Book Review: Come Clean by Joshua Nguyen

Come Clean by Joshua Nguyen (University of Wisconsin Press, 2021)

In his debut poetry collection, Come Clean, Joshua Nguyen isn’t afraid to get messy, inviting us into a space that has memory strewn all over the place, and together, we are tasked with what to do and what to make of all this memory. With many references to Marie Kondo, Nguyen gives us access to the aching process of categorizing, filing, and stashing memory away. It is an imperfect art. Nguyen takes memory back out and recategorizes it. Throughout the collection, it is almost in real time that we watch Nguyen arrange and rearrange memory, taking all the messy threads of memory and laying them straight

The way the poems interact with one another feel like a reassembly of the past. Every detail is carefully catalogued, offering a precise picture of what once was. The opening poem describes the process of organizing and putting away a grandmother’s earthly belonging post-death. There is a “box for the herbs”, a “box for the knives”, a “box for her pearls”, etc. Each detail provides a unique insight of the speaker’s grandmother and reassembles what her life on earth might have looked like, what that life leaves behind.

In “Wisconsin Has a Place in My Heart & I Just Want to Let Go”, Nguyen rebuilds a scene that we will keep revisiting throughout the rest of the collection. He describes a traumatic memory that occurs in a basement in Wisconsin during a snowstorm. As the collection unfolds, so does the memory, and Nguyen offers us adjustments of that memory and more details about the basement: the dust on the floor, that it was in fact not in Wisconsin, but “a much colder place, let’s say Washington”, and the sounds of some laundry being washed. We are also offered more details about the events that transpire, from the cousin’s hot breath on the neck to the cousin pinning the speaker of the poem down to the floor. The slow unveiling of this scene is almost cinematic, each poem like a double exposure on the same film, and it serves a dual purpose, allowing the reader to witness a heartbreaking trauma in smaller, more digestible chunks, while also giving the speaker grace to relive the memory in less devastating force.

What is striking about the collection is its fearless experimentation with form. In “Marie Kondo Is My Hero”, Nguyen presents a 2×6 table of 12 boxes total. In this three page poem, the 2×6 table repeats itself in each page, and on each page, new words appear in the boxes. By the final iteration, all the words have been correctly sorted into their boxes, and the poem is complete. With this form, it feels like Nguyen is offering us a peek into a poetic process. It is almost as if this poem came to Nguyen in the form of a bucket of mixed up puzzle pieces, and his task was to render them into a complete picture.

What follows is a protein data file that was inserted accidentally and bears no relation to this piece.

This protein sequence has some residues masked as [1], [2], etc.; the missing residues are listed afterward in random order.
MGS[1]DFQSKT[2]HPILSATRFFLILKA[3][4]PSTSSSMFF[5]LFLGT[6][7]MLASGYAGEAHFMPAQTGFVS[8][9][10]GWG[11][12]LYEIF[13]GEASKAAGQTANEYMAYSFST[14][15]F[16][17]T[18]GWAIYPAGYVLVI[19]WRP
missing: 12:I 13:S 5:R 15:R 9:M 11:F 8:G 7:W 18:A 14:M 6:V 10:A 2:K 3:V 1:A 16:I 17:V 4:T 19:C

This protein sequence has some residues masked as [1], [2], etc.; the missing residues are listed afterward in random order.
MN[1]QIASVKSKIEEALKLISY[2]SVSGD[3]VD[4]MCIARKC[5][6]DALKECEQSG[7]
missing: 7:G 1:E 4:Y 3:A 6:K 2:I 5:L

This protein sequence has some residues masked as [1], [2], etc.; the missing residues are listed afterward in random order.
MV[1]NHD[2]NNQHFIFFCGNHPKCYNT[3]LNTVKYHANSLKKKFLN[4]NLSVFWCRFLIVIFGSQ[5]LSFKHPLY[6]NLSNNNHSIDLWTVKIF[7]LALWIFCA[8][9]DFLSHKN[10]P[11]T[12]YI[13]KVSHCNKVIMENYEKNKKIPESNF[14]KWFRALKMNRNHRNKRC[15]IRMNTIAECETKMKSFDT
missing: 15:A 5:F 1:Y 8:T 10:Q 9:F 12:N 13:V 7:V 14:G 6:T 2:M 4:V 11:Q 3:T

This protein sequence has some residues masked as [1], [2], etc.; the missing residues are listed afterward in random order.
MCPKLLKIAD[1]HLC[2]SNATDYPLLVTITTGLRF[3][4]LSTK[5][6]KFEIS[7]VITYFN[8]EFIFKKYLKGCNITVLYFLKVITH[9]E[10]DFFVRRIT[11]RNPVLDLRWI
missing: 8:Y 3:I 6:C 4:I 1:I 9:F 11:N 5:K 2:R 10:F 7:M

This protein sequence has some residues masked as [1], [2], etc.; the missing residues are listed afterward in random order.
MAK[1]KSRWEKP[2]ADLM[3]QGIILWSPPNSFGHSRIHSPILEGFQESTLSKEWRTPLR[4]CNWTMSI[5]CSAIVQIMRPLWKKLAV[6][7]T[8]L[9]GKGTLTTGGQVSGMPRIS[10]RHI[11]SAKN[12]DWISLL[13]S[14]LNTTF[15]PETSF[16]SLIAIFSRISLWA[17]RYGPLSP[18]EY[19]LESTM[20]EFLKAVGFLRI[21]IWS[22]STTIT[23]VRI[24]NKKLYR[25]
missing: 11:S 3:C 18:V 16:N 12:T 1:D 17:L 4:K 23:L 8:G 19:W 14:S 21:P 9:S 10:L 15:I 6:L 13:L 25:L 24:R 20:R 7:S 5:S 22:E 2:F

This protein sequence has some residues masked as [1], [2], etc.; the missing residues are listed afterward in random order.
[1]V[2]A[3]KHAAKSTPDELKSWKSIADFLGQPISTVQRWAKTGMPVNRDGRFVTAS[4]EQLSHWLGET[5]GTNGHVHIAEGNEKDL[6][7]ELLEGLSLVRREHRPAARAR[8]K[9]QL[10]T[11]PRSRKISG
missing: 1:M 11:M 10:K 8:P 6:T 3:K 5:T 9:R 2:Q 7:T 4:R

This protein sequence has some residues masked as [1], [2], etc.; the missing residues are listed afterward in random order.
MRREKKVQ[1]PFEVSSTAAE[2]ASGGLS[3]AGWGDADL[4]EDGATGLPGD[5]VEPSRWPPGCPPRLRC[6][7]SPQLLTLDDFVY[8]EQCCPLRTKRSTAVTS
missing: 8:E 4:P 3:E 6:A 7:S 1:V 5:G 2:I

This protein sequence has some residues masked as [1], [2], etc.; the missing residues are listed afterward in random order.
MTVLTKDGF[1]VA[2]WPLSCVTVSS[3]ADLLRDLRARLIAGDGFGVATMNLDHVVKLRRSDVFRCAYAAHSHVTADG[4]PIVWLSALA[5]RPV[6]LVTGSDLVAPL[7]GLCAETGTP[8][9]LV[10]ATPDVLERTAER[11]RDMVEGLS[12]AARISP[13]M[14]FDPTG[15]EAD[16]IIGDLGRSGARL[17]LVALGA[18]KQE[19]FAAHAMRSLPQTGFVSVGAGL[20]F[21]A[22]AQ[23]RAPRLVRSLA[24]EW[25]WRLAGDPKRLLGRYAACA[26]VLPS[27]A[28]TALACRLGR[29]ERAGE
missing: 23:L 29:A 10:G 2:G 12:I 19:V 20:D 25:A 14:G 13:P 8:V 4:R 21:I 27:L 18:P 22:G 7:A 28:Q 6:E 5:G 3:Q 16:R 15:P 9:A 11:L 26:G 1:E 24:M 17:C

Some of the experiments in form showcase Nguyen’s sense of humor. In “Google Calendar for My Imposter Syndrome”, the poem is a screenshot of a calendar, where the appointments reassemble a typical week in the life of a poet with imposter syndrome and showcase an attempt to catalogue, categorize, and organize time. Imposter syndrome seems suddenly comically manageable, with appointments like “Comments For Other poets who are better than me” and “Office Hours That You Hope No One Goes To”. The notes in some of the appointments also offer a window in the psyche of a poet with imposter syndrome, with messy thoughts that are still contained in a time slot designated for those messy thoughts.

Come Clean offers a unique methodology, using language to facilitate the process of compartmentalizing trauma and grief. The collection is bold in its refusal to forget its trauma and grief, the refusal to sweep it all under a rug. Instead, Nguyen takes each broken piece of it and holds it properly up to the light, allows it to take up as much space as it needs, reassembles it back into something resembling the whole, and finally, puts it away carefully. Unafraid to show his work, we get down and dirty right alongside Nguyen through the whole process, but given Nguyen’s masterful arrangement of language, we all walk away clean.

Come Clean
by Joshua Nguyen
University of Wisconsin Press, $16.95

PEN America 2021 Emerging Voices winner Kimberly Nguyen by Beowulf Sheehan

Kimberly Nguyễn is a Vietnamese-American diaspora poet originally from Omaha, Nebraska now living in New York City. Her work can be found in Hobart, Muzzle Magazine, The Minnesota Review, and more. She was a recipient of a Beatrice Daw Brown Prize and a finalist for Frontier’s 2021 OPEN and New Poets Award as well as Palette Poetry’s 2021 Previously Published Poem Prize. She was a 2021 Emerging Voices Fellow at PEN America, and she has a forthcoming collection in Fall 2022.


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